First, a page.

When I thought about running ultras in 2010, I had never run further than 30 km in a single go. After registering for the Canadian Death Race (CDR), I decided to sign up for the Caballo Blanco ultra-marathon . At the same time, the running world was abuzz with barefoot running. I had always been into barefooting as a way to develop strong blister-free feet and generally strengthen the legs, but as I experimented with barefoot running, I began to think that there was more to running injury free than simply losing the shoes. Together with Amy Barnett, who handled strength and conditioning for Adrenaline Rush Athletics in Calgary we designed a study to test the role core strength played in maintaining a natural running gait and preventing breakdown and injury over distance. The 125K CDR became the laboratory, and I gathered a 13-person study group of experienced endurance athletes to run it solo. 7 went on the running specific core program, 6 trained as they pleased. We tracked athlete’s training in the months leading up to the race, tracked them during the race, and filmed them to analyze their gait before and after the race. Our theory was simple: When the athletes fatigued during the race, their running form would begin to suffer. As their biomechanics changed, the prevalence of discomfort, pain, and injury was expected to increase. A strong core should allow an athlete to maintain their natural running form longer than an athlete with a weaker core and thus slow or reduce discomfort, pain, and injury over long distances.
Unsurprisingly, we found that amongst those runners who finished, all displayed a marked change in their running gait when compared to their pre-race baseline tests. The most significant changes affecting our entire study group were: a wider stance, a reduced heel kick and knee drive, and a tendency to land on a flatter foot. Interestingly, gait characteristics shared with barefoot runners. In addition, muscle/joint pain peaked around 45K into the race. Prior to this, most athletes reported feeling minimal discomfort or pain, and after this, most athletes only experienced a moderate increase in pain, despite having to run an additional 80K.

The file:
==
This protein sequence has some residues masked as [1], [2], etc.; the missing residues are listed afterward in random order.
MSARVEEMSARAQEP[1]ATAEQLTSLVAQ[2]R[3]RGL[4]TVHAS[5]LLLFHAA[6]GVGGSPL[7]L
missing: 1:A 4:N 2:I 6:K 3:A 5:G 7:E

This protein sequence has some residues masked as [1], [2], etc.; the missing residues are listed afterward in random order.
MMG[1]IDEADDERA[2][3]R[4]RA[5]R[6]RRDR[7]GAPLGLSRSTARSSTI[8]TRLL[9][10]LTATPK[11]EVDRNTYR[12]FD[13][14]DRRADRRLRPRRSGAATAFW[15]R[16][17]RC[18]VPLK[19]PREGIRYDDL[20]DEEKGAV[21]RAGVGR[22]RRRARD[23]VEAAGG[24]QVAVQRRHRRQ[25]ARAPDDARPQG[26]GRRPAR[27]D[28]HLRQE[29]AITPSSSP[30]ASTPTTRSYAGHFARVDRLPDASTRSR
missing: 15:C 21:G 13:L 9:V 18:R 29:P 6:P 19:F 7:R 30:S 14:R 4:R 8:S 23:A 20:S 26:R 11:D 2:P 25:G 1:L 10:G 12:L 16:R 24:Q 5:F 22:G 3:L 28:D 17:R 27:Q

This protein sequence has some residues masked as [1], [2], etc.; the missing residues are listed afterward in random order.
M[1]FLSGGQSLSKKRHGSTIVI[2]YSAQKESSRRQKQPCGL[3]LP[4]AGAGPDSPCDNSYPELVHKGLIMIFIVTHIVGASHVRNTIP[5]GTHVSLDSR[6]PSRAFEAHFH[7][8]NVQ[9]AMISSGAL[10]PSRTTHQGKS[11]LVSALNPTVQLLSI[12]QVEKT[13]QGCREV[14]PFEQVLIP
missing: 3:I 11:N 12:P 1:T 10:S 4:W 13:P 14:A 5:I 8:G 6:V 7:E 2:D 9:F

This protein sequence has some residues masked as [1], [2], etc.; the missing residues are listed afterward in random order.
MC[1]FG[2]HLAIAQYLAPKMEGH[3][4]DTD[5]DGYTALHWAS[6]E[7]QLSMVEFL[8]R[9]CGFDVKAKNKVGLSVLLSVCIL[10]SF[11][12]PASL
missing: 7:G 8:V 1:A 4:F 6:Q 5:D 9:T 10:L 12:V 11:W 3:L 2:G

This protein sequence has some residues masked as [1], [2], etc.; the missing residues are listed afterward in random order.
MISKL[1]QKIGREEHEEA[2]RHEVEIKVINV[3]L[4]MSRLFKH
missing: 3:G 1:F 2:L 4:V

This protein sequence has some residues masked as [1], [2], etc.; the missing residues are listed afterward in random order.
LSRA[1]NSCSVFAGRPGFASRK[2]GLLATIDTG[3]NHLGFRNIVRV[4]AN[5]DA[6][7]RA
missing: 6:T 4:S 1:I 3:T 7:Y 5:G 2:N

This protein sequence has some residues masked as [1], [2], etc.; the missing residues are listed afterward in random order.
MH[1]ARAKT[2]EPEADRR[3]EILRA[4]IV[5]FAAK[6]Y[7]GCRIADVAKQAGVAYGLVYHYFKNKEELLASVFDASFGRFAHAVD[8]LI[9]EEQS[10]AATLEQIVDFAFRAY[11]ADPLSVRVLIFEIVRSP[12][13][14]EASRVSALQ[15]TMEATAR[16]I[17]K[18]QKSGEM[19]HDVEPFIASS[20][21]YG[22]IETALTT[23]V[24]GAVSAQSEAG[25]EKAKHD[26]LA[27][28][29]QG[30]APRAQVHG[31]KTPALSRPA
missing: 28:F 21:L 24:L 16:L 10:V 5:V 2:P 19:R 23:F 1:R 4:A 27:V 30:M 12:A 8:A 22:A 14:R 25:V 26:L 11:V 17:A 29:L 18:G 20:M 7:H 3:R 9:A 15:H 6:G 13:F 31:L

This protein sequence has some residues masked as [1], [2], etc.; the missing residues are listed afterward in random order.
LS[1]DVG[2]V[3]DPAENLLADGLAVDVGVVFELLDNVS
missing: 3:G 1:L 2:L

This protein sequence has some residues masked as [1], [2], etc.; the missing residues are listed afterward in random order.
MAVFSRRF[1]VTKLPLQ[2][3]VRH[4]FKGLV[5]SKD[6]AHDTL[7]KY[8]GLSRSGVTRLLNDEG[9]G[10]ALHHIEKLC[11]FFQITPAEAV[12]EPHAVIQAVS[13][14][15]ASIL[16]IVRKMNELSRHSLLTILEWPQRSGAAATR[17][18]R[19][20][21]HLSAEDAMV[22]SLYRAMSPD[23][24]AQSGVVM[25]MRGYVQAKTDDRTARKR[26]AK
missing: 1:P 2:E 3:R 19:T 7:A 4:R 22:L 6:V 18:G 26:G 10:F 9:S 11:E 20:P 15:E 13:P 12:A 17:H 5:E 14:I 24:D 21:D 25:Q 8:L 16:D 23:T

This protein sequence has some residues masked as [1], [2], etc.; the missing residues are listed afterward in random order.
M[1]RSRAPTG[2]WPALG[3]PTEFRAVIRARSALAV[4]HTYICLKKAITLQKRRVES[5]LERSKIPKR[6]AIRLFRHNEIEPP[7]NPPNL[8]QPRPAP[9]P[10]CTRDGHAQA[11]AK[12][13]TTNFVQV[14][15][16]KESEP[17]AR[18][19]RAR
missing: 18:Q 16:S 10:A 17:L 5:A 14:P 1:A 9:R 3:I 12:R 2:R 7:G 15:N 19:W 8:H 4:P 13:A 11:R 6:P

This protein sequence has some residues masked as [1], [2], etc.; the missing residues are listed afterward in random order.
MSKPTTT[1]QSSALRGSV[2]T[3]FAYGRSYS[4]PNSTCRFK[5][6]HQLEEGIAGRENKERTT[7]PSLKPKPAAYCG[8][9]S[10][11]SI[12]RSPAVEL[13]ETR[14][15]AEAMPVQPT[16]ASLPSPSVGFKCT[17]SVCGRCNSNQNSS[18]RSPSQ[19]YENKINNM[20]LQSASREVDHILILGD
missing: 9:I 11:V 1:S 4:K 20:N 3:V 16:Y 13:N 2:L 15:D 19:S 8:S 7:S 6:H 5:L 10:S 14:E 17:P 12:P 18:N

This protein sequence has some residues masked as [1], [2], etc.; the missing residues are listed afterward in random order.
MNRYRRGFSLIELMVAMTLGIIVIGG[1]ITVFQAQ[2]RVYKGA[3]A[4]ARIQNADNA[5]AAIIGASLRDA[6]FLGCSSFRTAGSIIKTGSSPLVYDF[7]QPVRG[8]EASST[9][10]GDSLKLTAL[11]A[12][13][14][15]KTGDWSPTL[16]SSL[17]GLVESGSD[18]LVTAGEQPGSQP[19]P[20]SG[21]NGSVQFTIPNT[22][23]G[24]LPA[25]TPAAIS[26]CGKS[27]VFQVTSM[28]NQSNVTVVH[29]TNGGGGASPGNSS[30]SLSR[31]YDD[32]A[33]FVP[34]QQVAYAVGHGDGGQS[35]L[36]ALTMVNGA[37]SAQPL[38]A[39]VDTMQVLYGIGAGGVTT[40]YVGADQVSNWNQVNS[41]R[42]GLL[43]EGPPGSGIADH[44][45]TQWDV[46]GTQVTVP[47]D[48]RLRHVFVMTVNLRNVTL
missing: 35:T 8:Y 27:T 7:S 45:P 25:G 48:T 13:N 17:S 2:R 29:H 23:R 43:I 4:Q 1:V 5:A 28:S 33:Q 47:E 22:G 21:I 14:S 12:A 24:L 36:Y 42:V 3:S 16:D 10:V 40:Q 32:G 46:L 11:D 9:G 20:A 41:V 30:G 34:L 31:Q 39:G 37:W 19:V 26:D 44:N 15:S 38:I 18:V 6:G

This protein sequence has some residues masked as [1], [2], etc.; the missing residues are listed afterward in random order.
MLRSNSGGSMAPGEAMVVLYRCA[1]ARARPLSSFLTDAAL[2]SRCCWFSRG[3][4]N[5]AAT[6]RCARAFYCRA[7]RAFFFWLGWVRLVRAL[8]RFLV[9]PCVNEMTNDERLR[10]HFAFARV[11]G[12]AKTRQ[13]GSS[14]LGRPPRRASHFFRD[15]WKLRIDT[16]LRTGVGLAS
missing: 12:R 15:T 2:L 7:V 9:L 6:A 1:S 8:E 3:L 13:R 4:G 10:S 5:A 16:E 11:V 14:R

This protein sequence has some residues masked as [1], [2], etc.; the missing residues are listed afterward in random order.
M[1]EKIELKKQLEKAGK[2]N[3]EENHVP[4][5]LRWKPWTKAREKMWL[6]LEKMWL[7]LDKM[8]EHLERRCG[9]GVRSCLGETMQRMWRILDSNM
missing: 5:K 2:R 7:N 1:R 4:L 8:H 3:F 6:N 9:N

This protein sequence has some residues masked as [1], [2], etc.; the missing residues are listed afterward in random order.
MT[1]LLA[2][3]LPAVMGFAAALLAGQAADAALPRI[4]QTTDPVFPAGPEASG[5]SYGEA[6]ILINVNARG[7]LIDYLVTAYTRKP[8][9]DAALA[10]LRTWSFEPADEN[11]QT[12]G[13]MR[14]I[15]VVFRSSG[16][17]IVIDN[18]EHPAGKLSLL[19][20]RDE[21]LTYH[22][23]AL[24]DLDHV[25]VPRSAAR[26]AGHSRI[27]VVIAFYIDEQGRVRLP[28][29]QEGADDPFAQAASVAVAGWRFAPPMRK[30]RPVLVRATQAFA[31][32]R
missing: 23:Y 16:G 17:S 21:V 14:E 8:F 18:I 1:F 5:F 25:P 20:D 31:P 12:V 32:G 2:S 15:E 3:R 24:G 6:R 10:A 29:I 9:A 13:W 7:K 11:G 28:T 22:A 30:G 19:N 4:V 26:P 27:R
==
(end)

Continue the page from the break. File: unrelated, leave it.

Pain perception data also showed interesting trends. Pre-race, most athletes felt a level of muscular/joint discomfort, but once the race started, most felt no discomfort. By 46K, the athletes had gained and lost more than 6,000 feet elevation and most were beginning to feel pain in their legs. Pain increased slightly by 67K (three racers DNF’d by this point). By 103K, eight racers remained and five reported pain. At the finish line (125K) only one of eight racers reported no pain. This qualitative assessment is not unusual, as the pre-race jitters may account for the initial discomfort, while the excitement of starting coupled with the endorphin rush may explain why most felt great during the first leg. The effects of racing became noticeable after 46K, which may have significance in terms of distance run, or elevation gained and lost.
Overall, the core-trained athletes did not display an advantage in terms of preventing pain during the race compared to the control group. Instead, factors such as running volume (Greenwood ran the fastest of the study participants and had the highest training volume, running over 150 K/week), geography (terrain and altitude), pre-existing injuries, and distance into the race seem to dictate overall success and injury avoidance in an ultra-marathon such as the CDR. Despite these inconclusive findings, I am still a strong advocate for core strengthening and incorporate it into my normal training routine.